“If you have somebody saying things as crazy as Oscar was saying and they’re sort of delivering it like they were in on the joke it’s not as funny as if somebody’s delivering these crazy lines in a way that makes you think this guy really believes what he’s saying. And each of these actors could do that. They could deliver lines as weird as they were in a way that makes you think this person really believes this. And it just made it that much funnier.”


With having so many projects on the go, he doesn't visit much with the other Corner Gas members other than his wife Nancy Robertson.

“Not that often, but we stay in touch. It’s sort of like we’re family. I mean we’re spread out so it’s not like our paths are crossing. Even the ones that are here in Vancouver. We’re in different parts of the city or different parts of the province and others are in Ontario. But we stay in touch like  family does so any time there’s something big in our lives we always reach out and say hey this happened. I think it’s always going to be this way. I think We’re always going to be part of this weird family. I just bumped into Fred (Ewanuick) the other day actually. It was very rare to bump into each other in a city the size of Vancouver. I was out to lunch with someone else  and finished lunch and left and here comes Fred walking down the sidewalk. Nancy and Fred talk quite a bit.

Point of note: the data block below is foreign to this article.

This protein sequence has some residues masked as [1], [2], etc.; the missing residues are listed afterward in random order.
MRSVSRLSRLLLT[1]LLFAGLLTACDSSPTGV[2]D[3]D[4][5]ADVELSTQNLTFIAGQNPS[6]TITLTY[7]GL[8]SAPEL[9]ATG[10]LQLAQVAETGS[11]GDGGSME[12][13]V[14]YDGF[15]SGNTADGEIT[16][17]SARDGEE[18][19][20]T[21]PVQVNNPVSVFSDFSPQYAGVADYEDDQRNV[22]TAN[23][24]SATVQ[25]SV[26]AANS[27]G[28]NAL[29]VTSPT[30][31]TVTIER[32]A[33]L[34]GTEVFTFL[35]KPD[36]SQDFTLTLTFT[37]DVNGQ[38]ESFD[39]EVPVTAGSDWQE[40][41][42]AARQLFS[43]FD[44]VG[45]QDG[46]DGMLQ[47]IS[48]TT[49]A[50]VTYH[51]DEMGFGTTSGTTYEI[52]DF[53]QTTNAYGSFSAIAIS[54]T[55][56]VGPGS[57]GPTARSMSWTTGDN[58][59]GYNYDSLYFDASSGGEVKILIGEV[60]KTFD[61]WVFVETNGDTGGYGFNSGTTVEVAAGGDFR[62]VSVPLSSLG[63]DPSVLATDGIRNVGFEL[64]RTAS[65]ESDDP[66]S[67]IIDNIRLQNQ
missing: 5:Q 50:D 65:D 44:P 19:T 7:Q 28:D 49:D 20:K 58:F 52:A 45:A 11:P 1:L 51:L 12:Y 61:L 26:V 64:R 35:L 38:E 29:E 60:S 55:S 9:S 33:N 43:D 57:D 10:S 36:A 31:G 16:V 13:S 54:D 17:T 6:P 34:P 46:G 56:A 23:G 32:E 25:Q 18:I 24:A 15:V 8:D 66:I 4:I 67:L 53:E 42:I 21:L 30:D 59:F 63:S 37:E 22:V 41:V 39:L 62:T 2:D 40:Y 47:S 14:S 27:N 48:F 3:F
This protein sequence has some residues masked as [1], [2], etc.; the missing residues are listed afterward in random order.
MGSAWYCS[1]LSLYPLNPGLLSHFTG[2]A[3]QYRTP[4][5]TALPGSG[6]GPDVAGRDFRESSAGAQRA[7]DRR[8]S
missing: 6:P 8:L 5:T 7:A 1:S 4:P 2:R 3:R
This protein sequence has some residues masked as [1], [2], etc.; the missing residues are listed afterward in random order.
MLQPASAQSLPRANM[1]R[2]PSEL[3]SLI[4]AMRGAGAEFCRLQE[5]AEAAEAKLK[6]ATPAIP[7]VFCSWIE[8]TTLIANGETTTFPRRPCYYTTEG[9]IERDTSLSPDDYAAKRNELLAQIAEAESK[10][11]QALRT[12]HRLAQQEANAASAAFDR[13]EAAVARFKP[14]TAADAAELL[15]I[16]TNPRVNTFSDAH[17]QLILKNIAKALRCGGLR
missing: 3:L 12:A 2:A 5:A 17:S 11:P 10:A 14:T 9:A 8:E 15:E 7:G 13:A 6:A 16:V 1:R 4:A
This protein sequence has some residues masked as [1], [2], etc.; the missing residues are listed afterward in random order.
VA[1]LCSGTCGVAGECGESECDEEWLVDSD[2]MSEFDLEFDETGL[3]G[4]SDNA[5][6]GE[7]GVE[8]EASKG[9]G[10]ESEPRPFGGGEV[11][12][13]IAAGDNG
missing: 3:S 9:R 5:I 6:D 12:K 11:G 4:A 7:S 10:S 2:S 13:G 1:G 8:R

Butt doesn’t have a lot of time to watch TV, so doesn’t have a favourite sitcom on the air now.


“Maybe ‘Children Ruin Everything.’ At this stage of the game I’m not a big TV watcher. I’m not really watching much TV outside of live hockey games.  Usually we watch British mystery shows or I’m reading a book,” he said.